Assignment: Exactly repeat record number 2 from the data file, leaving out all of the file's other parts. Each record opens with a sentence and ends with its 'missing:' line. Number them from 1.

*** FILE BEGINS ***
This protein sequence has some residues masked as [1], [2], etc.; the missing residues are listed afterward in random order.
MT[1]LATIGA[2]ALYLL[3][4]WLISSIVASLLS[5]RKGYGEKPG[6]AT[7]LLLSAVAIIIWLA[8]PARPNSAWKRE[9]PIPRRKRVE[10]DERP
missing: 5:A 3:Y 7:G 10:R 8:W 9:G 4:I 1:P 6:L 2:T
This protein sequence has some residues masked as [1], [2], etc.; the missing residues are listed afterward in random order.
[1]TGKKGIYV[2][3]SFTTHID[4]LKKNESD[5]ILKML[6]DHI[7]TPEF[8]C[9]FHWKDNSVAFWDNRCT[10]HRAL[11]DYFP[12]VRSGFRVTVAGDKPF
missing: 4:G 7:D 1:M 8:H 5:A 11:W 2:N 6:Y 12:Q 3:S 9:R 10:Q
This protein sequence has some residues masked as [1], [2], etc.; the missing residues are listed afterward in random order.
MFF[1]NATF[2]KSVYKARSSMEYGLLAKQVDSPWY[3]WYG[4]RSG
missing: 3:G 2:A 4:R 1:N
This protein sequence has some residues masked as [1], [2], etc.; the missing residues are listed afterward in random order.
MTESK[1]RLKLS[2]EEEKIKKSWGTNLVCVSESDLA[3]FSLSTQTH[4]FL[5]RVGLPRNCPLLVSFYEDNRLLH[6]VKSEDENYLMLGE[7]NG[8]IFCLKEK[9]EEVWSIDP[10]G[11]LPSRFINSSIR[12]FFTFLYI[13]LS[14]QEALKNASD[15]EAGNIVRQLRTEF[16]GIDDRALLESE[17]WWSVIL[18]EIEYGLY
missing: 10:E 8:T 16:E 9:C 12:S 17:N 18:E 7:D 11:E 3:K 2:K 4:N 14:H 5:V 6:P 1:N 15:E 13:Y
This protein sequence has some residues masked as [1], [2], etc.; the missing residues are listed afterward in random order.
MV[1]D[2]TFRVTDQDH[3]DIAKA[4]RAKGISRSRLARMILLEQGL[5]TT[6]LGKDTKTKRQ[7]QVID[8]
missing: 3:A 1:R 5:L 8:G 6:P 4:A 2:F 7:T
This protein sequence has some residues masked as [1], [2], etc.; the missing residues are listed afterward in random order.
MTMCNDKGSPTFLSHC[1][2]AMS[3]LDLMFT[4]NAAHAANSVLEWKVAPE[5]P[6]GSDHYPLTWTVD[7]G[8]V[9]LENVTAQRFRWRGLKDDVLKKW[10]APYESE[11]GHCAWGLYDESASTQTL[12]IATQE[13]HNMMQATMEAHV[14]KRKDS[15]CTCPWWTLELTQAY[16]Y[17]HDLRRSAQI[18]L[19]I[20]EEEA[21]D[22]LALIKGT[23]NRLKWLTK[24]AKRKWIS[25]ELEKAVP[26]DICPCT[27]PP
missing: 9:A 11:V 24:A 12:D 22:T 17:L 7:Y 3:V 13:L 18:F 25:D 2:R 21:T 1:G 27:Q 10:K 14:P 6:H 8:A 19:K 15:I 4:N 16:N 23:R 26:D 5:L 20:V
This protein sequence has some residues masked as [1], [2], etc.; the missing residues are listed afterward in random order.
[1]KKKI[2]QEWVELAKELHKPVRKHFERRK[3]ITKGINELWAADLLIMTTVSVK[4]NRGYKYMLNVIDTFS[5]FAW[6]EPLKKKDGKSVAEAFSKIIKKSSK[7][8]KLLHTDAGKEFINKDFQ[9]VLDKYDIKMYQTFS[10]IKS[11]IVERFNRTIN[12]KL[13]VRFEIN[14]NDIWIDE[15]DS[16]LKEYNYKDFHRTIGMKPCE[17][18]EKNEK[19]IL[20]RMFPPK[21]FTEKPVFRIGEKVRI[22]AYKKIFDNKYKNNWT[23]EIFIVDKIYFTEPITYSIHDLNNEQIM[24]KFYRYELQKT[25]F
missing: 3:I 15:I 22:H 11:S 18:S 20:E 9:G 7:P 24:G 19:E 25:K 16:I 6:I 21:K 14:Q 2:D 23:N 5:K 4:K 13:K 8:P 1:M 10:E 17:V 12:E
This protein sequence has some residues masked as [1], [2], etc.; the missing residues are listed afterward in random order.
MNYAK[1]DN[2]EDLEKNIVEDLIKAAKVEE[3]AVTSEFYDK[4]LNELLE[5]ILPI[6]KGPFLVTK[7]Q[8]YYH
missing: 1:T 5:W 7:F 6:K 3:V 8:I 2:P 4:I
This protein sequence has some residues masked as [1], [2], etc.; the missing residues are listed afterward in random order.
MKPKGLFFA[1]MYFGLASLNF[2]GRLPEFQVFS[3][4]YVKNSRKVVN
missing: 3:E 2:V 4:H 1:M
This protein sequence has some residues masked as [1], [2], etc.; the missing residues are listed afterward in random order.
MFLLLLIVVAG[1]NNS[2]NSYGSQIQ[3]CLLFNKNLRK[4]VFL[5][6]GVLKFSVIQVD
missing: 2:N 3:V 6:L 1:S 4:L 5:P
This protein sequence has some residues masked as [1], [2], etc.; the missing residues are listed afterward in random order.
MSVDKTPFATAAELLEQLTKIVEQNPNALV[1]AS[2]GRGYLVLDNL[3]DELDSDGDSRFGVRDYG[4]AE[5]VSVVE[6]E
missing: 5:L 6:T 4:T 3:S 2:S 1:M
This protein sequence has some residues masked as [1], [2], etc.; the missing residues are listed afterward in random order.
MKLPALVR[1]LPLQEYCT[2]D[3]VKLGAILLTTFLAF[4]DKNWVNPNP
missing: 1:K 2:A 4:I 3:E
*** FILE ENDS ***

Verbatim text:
This protein sequence has some residues masked as [1], [2], etc.; the missing residues are listed afterward in random order.
[1]TGKKGIYV[2][3]SFTTHID[4]LKKNESD[5]ILKML[6]DHI[7]TPEF[8]C[9]FHWKDNSVAFWDNRCT[10]HRAL[11]DYFP[12]VRSGFRVTVAGDKPF
missing: 4:G 7:D 1:M 8:H 5:A 11:W 2:N 6:Y 12:Q 3:S 9:R 10:Q